A hilarious romp from small-town USA to the pink carpet of Hollywood with the beloved Emmy-winning actor, playwright, and gay icon
Leslie Jordan is a small man with a giant propensity for scene stealing. Best known for his bravura recurring role as Karen's nemesis, Beverley Leslie, on Will & Grace (for which he won a Best Guest Actor in a Comedy Series Emmy in 2006), he has also made memorable appearances on Ally McBeal, Boston Public, Monk, and Murphy Brown.
Raised in a conservative family in Chattanooga, Tennessee, Leslie -- who describes himself as "the gayest man I know" -- boarded a Greyhound bus bound for LA with $1,200 sewn into his underpants and never looked back. His pocket-sized physique and inescapable talent for high camp paved the way to a lucrative and varied career in commercials and on television. Along the way he immersed himself in writing for the stage, and his one-man testimonials have become cult off-Broadway hits. But with success came dangerous temptations: a self-proclaimed former substance abuser and sexaholic, Leslie has spent time in jail and struggled to overcome his addictions and self-loathing.
My Trip Down the Pink Carpet is a rollicking, fast-paced collection of stories, served up with wit, panache, and plenty of biting asides. Filled with comically overwrought childhood agonies, offbeat observations, and revealing celebrity encounters -- from Boy George to George Clooney -- it delivers a fresh, laugh-out-loud take on Hollywood, fame, addiction, gay culture, and learning to love oneself.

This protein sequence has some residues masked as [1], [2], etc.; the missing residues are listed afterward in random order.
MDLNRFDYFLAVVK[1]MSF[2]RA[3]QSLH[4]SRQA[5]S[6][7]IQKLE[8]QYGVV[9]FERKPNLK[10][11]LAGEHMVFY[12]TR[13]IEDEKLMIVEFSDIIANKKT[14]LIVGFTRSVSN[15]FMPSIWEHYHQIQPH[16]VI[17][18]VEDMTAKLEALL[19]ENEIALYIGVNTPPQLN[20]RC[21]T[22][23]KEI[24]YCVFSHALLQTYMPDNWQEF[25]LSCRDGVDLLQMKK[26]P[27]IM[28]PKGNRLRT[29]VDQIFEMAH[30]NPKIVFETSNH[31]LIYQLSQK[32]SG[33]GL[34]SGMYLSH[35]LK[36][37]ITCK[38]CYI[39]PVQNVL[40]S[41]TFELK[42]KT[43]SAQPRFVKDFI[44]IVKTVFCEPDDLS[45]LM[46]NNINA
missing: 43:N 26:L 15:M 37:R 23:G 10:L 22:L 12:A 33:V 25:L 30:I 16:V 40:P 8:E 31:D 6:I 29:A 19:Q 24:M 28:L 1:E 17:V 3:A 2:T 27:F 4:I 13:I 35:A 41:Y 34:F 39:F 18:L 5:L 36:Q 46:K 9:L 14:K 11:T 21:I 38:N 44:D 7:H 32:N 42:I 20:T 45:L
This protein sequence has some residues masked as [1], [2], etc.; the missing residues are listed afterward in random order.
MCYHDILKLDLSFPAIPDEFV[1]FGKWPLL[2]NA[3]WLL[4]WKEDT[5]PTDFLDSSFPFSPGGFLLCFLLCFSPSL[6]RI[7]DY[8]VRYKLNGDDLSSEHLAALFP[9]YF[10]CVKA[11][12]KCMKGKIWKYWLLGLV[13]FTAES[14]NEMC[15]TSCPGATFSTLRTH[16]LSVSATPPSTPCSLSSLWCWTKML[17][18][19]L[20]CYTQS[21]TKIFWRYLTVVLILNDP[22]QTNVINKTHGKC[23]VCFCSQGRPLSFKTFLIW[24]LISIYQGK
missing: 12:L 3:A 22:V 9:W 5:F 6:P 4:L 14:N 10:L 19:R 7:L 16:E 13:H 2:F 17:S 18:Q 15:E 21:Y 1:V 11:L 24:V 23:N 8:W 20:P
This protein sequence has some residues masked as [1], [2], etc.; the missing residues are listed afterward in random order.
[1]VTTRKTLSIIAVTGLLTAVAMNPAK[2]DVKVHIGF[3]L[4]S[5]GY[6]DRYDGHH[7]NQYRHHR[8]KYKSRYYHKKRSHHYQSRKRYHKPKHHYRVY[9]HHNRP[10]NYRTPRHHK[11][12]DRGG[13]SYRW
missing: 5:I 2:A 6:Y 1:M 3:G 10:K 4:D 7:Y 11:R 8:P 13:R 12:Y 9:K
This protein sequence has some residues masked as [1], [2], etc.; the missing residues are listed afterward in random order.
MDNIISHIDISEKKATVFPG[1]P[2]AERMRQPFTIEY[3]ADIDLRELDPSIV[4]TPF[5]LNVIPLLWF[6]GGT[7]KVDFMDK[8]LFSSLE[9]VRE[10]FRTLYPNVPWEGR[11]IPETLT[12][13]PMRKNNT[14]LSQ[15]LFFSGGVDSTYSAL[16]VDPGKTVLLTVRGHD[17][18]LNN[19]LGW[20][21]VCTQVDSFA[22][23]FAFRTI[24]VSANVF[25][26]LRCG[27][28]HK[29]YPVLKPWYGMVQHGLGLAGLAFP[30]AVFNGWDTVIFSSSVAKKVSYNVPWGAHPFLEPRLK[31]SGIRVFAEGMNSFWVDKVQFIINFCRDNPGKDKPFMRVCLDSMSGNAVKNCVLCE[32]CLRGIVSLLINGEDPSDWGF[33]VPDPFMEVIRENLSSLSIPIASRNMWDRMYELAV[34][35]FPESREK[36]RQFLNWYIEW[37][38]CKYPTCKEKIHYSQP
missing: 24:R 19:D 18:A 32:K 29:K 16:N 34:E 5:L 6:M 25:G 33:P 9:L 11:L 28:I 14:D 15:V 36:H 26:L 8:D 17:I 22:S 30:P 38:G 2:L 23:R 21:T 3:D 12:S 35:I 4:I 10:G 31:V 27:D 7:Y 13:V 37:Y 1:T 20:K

"synopsis" may belong to another edition of this title.
Leslie Jordan hails from Chattanooga, Tennessee. Standing at just four feet eleven inches, he has become an instantly recognizable face in film and television. He is best known for his role as Beverley Leslie in the hit series Will & Grace, for which he won an Emmy in 2006. He lives in Los Angeles.Excerpt. © Reprinted by permission. All rights reserved.:
Good Southern Stock
My mother always said, "Stop making a spectacle of yourself," something that I have obviously made a career out of.
- John Waters, Spectacle
My mother was a bashful champagne blonde who always smelled of White Shoulders perfume. On special occasions she would dab on a little Shalimar. She always conducted herself with a great amount of class. She was never one to succumb to fads, and she wore her hair in a modified bouffant. It was very glamorous -- Jackie Kennedy with just a little touch of the Supremes -- and it had an amazing flip to the side that she sprayed with a cloud of Aqua Net.
I was so proud that she was my mom. Her name was Peggy Ann and to me she was the most beautiful woman in the world. I thought she was a fairy princess. When the other mothers showed up for the Parent Teacher Association meetings in frumpy housedresses, my mother was always perfectly turned out. Until I was almost out of grammar school, she wore white gloves when she left the house. She looked like a fashion model from the pages of a magazine.
I also adored my mother's mother. Her name was Mary Lucille Griffin. My mother was the baby of eight children, and I suppose that's why she was so spoiled. When she was growing up, what she couldn't get from her mother and father, she got from her brothers and sisters. Mary Lucille had raised all of her children on a plumber's salary and was known for feeding the neighborhood kids as well. She was the best cook in all of Hamilton County. It was more than just a rumor that Grandmother Griffin's red velvet cake could make a Baptist get up and dance.
When poor Mary Lucille was practically on her deathbed, my mother decided that it would be a shame for all those wonderful recipes to go with her. My grandmother, like most Southern cooks of her era, cooked without any written recipes. It was a pinch of this and a little of that. I know, because out of all the grandkids I was the only one who took a real interest in the way she cooked. I would follow beside her in the kitchen as she whirled about in her flour-covered apron, making her delicious tea cakes.